The San Francisco Bay Area can rightfully claim to be biotech’s birthplace and the perennial No. 1 cluster. But something special is happening now in Boston biotech.
While many regions struggle to fulfill their biotech dreams, Boston has been gaining ground on the Bay Area, and has seized momentum in the last few years that could make it the world’s No. 1 biotech hub for a generation. The mix of great research institutions, entrepreneurial biotech companies, Big Pharma, medical devices, and medical centers of excellence appears to be taking on a life of its own, attracting more and more life sciences energy to Boston.
Anybody who has spent much time around Kendall Square and overheard animated conversations about the merits of the PI3 kinase cancer pathway knows what I’m talking about. There’s no other place in the world with this much biotech action per acre. Harvard, MIT, and the Broad Institute continue to compete at the highest levels of biomedical research. The hospitals continue to rank among the nation’s best. Biogen Idec has been revitalized, Vertex Pharmaceuticals is emerging as an anchor, and Big Pharma continues to double down on a decadelong bet on Boston R&D. And, during a time when many venture firms are slowly going out of business, the Boston community is loaded with bold, venture-backed startups like Agios Pharmaceuticals, Epizyme, Foundation Medicine, Forma Therapeutics, Warp Drive Bio, and Zafgen. I look for innovative biotech stories all around the U.S. and rarely see this spirit anywhere else.
What has gone right? What’s still missing? What needs to happen next for Boston to make the most of this opportunity? These are the kind of questions I look forward to posing at the next big Xconomy Boston event, titled “Boston Biotech Seizes the Momentum.” This event, set for April 4 at Biogen Idec in Cambridge, MA, will feature a series of interactive chats with the researchers, entrepreneurs, executives, and venture capitalists who make the community work.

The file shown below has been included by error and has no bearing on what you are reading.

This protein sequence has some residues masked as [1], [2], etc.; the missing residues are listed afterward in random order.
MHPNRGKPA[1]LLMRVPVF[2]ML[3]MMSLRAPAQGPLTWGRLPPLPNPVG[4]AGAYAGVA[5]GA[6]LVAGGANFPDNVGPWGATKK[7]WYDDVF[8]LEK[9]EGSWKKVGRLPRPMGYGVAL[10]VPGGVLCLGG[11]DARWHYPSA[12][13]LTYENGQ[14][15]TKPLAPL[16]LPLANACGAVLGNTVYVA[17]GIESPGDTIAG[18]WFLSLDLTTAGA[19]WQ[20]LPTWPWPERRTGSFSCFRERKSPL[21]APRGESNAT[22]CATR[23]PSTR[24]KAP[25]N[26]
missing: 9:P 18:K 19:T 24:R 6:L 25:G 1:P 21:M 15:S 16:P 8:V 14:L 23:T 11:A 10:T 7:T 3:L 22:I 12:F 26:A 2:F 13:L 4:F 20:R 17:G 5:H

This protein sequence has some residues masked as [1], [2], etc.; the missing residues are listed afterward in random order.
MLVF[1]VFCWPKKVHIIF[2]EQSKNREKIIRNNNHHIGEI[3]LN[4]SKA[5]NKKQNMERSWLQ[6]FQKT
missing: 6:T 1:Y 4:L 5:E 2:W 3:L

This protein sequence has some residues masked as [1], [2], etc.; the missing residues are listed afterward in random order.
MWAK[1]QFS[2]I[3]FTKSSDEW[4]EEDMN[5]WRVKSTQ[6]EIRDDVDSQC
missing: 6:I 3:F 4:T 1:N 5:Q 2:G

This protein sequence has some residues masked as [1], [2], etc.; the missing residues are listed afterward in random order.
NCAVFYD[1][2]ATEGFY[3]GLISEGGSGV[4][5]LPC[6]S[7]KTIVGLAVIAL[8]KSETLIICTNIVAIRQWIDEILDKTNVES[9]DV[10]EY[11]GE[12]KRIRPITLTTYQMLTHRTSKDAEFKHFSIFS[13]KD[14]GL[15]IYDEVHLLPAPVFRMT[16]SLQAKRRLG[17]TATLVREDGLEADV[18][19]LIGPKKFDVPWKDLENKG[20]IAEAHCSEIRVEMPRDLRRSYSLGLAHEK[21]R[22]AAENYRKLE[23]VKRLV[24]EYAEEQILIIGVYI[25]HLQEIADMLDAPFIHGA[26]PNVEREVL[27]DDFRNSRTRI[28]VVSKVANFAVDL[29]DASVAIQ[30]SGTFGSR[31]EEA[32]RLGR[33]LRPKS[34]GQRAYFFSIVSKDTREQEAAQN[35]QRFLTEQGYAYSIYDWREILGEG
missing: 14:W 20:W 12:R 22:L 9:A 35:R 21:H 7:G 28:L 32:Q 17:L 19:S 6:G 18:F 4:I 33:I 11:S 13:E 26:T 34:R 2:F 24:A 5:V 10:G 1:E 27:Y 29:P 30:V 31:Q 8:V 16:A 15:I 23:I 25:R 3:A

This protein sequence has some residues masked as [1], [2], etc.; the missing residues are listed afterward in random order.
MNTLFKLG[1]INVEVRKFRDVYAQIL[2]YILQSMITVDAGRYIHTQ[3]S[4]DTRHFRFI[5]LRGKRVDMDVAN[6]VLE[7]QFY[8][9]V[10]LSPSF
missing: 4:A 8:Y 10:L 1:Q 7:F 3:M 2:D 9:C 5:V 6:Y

We are convening a great lineup of speakers on this important subject for the future of New England. Here’s a sample who you can expect to hear from:
—Bruce Booth, Managing Director, Atlas Venture
—Deborah Dunsire, CEO, Millennium Takeda
—Bob Langer, David H. Koch Institute Professor, MIT
—Mike Pellini, CEO, Foundation Medicine
—George Scangos, CEO, Biogen Idec
—David Schenkein, CEO, Agios Pharmaceuticals
—Christoph Westphal, CEO, Verastem
Space is limited, and there are discounts to be had for early registration, so it’s a good idea to get your tickets early. I’m personally flying in for this event and will serve as the emcee and moderator. I look forward to hearing what these folks have to say, and connecting with a lot of regular Xconomy readers. See you there at Biogen Idec on April 4.